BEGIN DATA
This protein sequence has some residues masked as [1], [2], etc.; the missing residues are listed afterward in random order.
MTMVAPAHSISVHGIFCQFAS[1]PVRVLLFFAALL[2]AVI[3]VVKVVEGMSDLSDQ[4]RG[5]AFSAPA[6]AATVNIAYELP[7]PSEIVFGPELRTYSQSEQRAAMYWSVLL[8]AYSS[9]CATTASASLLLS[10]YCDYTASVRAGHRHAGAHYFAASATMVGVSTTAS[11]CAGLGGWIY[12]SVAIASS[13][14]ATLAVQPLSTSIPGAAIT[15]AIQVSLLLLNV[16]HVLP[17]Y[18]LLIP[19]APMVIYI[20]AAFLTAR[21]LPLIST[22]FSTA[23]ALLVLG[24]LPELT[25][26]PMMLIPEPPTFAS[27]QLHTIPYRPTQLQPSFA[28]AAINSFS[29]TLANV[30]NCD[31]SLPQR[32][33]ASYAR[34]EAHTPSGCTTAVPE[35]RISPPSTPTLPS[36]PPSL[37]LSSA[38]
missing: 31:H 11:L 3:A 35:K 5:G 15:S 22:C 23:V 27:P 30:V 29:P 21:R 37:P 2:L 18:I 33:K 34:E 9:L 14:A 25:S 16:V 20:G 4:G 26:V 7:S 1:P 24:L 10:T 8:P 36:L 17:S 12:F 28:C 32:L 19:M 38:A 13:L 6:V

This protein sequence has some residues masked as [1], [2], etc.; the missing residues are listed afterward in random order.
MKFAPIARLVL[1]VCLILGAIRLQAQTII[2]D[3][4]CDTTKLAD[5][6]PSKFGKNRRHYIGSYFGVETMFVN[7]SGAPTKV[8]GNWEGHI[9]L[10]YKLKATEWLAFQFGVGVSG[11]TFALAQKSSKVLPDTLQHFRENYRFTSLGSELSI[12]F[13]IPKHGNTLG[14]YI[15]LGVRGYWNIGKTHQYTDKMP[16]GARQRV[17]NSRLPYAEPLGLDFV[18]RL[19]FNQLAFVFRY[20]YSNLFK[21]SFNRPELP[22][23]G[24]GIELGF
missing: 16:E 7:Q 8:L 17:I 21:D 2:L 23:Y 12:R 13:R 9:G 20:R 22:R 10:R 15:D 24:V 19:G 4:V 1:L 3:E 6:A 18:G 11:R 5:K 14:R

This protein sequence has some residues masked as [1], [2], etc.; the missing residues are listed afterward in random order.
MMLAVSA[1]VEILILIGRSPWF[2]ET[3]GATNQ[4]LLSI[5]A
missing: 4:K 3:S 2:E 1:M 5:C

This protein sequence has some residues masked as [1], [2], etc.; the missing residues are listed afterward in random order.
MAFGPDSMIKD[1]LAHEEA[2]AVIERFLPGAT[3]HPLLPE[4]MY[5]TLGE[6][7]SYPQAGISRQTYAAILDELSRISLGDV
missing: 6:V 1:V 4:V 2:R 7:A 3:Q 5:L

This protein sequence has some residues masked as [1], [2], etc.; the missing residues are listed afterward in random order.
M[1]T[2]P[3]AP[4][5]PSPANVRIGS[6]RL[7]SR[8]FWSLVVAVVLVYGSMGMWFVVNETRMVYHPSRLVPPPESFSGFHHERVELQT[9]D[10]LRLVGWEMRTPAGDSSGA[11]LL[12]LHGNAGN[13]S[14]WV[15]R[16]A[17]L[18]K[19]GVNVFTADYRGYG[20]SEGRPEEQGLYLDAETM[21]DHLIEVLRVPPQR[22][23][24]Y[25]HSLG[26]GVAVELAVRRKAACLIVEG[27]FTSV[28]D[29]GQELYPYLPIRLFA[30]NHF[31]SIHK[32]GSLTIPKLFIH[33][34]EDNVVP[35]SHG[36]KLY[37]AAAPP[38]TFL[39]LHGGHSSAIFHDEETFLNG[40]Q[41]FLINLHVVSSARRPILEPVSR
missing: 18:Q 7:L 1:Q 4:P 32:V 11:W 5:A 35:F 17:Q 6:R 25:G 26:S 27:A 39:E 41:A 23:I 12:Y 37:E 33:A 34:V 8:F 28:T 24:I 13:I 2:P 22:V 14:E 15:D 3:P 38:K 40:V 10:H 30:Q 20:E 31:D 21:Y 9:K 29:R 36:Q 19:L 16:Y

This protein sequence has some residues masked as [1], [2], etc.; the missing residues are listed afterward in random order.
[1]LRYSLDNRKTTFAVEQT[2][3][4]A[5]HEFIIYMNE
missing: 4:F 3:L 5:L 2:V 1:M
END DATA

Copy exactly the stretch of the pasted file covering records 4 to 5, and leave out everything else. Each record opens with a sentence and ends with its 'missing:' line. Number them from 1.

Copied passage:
This protein sequence has some residues masked as [1], [2], etc.; the missing residues are listed afterward in random order.
MAFGPDSMIKD[1]LAHEEA[2]AVIERFLPGAT[3]HPLLPE[4]MY[5]TLGE[6][7]SYPQAGISRQTYAAILDELSRISLGDV
missing: 6:V 1:V 4:V 2:R 7:A 3:Q 5:L

This protein sequence has some residues masked as [1], [2], etc.; the missing residues are listed afterward in random order.
M[1]T[2]P[3]AP[4][5]PSPANVRIGS[6]RL[7]SR[8]FWSLVVAVVLVYGSMGMWFVVNETRMVYHPSRLVPPPESFSGFHHERVELQT[9]D[10]LRLVGWEMRTPAGDSSGA[11]LL[12]LHGNAGN[13]S[14]WV[15]R[16]A[17]L[18]K[19]GVNVFTADYRGYG[20]SEGRPEEQGLYLDAETM[21]DHLIEVLRVPPQR[22][23][24]Y[25]HSLG[26]GVAVELAVRRKAACLIVEG[27]FTSV[28]D[29]GQELYPYLPIRLFA[30]NHF[31]SIHK[32]GSLTIPKLFIH[33][34]EDNVVP[35]SHG[36]KLY[37]AAAPP[38]TFL[39]LHGGHSSAIFHDEETFLNG[40]Q[41]FLINLHVVSSARRPILEPVSR
missing: 18:Q 7:L 1:Q 4:P 32:V 11:W 5:A 35:F 17:Q 6:R 25:G 26:S 27:A 39:E 41:A 23:I 12:Y 37:E 33:A 34:V 8:F 28:T 24:I 13:I 2:P 22:V 14:E 15:D 3:P 38:K 40:V 10:H 30:Q 20:E 31:D 21:Y 9:K 29:R 36:Q 19:L 16:Y